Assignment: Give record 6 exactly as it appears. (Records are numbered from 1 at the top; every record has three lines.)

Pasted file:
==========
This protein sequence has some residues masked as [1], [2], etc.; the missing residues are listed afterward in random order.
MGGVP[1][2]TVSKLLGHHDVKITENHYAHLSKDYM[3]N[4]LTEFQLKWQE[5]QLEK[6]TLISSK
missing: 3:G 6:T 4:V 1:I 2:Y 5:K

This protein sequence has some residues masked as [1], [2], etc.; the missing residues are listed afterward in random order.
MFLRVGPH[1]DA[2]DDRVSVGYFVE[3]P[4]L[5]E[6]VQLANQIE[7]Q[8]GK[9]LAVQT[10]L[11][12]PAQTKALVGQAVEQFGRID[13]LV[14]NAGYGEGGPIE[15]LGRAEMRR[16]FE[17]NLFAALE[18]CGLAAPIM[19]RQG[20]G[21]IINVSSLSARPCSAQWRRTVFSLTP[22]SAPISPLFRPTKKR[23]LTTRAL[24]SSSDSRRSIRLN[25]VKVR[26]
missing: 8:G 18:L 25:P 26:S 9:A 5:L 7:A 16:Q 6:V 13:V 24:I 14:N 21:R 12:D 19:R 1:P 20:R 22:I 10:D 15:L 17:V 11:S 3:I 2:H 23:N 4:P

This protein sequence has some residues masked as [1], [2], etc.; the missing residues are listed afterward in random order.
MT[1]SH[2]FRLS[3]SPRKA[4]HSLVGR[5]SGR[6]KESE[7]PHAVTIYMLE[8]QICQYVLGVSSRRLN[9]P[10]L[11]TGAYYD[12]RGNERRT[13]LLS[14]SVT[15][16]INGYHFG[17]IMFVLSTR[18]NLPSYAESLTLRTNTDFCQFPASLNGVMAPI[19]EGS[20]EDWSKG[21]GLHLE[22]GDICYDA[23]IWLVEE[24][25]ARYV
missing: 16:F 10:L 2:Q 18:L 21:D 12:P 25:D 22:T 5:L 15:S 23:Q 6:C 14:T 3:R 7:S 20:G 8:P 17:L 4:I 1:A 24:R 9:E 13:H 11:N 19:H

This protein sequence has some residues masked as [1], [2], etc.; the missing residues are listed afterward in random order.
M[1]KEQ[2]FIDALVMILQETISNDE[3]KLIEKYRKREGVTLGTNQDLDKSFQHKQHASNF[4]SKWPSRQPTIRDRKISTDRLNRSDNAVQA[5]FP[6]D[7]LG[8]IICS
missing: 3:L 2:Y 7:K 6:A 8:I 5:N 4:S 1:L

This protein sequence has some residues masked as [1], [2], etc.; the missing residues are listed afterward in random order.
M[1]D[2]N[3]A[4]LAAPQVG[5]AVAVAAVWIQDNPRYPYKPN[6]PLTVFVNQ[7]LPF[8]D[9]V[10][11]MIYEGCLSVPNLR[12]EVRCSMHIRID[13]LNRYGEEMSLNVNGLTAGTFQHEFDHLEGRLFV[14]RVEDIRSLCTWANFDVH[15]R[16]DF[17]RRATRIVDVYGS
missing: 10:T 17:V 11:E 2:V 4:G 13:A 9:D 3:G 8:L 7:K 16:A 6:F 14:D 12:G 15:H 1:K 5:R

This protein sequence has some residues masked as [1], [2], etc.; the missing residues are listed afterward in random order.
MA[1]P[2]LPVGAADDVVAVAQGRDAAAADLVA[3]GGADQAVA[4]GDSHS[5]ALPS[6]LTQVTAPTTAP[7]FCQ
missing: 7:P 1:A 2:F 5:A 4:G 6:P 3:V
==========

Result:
This protein sequence has some residues masked as [1], [2], etc.; the missing residues are listed afterward in random order.
MA[1]P[2]LPVGAADDVVAVAQGRDAAAADLVA[3]GGADQAVA[4]GDSHS[5]ALPS[6]LTQVTAPTTAP[7]FCQ
missing: 7:P 1:A 2:F 5:A 4:G 6:P 3:V